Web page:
OK, so the best way to win a Nobel Peace Prize is clearly to be an American president — the surprised fellow in the Rose Garden today; or an ex-president building a legacy — the Georgian negotiator; or an almost-president — the king of cap ‘n’ trade; or a reluctant presidential fighter of the war to end all wars, which didn’t work out so well — the namesake of yours truly.
Whereas the way to win a Nobel Prize in Literature is NOT to be an American novelist working at the top of your game, or anybody’s game, for many decades, as in the late John Updike, whose failure to get the prize is a crime. And as in Philip Roth, who, yoo hoo Stockholm, is still with us and still eligible. Or Thomas Pynchon or Don DeLillo, whose politics are presumably more to European tastes.
The way to get the writing award is to be a European leftist with an interesting personal story as opposed to pure novelistic chops, as the selection of Herta Muller shows — not that I’ve read anything she’s written, and only a couple thousand Americans can say they have, before this week at least.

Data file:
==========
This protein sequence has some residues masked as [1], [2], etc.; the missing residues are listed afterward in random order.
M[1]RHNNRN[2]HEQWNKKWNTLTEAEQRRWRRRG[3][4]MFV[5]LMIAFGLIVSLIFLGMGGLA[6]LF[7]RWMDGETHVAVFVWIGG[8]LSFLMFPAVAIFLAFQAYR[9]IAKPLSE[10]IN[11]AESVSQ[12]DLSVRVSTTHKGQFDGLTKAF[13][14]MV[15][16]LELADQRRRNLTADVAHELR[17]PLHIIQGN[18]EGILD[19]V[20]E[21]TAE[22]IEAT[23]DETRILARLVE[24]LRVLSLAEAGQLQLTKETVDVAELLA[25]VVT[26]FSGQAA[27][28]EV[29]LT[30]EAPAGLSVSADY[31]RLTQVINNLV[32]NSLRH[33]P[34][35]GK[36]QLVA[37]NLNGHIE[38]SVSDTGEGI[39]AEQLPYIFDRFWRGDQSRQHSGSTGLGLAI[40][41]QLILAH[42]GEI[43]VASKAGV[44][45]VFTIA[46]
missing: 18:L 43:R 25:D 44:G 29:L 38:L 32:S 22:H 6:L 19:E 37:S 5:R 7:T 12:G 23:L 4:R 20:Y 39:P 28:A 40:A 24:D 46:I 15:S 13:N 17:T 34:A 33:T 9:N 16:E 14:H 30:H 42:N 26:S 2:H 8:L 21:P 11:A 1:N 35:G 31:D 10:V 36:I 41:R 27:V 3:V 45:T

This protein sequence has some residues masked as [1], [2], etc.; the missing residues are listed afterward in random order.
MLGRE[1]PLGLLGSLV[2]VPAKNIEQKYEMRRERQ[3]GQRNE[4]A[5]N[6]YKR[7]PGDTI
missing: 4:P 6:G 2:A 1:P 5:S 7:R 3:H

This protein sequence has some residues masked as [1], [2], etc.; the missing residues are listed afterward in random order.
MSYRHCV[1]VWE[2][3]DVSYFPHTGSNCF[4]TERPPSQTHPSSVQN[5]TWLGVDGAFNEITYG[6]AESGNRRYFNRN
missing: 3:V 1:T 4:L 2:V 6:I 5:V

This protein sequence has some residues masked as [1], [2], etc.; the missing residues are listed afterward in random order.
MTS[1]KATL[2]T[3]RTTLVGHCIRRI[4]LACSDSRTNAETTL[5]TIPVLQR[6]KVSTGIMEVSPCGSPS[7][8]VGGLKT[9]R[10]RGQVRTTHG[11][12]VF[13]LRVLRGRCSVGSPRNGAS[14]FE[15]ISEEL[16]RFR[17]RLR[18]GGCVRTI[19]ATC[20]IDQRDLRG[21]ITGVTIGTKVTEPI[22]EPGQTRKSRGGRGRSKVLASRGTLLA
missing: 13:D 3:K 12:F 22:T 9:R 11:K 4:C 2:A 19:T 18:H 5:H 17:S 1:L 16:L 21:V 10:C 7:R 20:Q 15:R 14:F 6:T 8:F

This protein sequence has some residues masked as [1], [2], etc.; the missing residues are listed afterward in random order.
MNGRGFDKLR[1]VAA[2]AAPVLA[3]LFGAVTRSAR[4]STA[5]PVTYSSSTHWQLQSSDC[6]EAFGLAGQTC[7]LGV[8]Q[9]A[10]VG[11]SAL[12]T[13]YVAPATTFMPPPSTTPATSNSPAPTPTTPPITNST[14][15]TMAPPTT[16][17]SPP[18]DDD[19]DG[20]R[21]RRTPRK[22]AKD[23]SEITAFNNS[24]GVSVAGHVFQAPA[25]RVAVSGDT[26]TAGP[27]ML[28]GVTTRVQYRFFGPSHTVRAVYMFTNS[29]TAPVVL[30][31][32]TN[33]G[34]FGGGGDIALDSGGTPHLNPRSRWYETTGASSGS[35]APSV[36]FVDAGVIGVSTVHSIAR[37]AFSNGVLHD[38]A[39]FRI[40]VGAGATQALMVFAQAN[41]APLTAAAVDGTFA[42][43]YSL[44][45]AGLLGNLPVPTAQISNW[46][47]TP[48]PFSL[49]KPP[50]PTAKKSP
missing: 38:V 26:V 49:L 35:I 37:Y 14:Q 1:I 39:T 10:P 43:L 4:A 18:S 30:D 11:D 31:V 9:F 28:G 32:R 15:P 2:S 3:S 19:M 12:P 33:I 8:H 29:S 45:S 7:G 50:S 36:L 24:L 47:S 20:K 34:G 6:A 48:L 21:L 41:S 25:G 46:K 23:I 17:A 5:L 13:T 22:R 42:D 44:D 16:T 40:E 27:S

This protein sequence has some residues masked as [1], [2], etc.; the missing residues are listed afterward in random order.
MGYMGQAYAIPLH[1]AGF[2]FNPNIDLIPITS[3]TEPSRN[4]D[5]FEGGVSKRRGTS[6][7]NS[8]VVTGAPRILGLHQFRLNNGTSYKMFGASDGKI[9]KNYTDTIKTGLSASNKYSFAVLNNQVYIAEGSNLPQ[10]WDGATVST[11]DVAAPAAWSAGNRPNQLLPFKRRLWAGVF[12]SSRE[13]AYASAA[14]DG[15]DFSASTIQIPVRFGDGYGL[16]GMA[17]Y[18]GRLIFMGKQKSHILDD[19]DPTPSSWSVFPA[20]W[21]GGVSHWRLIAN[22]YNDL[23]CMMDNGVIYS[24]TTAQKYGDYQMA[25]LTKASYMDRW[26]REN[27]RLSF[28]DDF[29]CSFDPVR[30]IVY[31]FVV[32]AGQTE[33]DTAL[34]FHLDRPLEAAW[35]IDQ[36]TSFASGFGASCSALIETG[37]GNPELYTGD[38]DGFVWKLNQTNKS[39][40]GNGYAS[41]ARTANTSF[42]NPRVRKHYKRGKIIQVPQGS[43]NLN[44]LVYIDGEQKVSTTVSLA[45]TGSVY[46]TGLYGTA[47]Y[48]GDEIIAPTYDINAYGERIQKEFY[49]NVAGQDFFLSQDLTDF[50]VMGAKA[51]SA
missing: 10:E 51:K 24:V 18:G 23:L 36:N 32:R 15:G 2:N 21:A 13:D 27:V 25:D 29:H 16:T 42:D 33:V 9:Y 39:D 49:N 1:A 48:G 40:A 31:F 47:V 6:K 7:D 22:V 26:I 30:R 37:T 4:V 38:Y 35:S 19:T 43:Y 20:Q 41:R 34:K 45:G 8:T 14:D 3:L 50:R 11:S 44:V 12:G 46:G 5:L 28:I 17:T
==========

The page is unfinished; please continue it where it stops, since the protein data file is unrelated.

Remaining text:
No good just to be European — otherwise the late great Tory novelist Anthony Powell, my favorite writer ever, would have won simply on the massive strengths of “A Dance to the Music of Time.”
It’s all diminishing the prestige of the Nobel in the end. Then again, the failure to award the prize to any of the trio who were the greatest writers of the late 19th and early 20th century — James Joyce, Leo Tolstoy and Marcel Proust — went a long way toward diminishing it, too.
Sure, they get sensible sometimes. No discounting the pure poetry that is Seamus Heaney.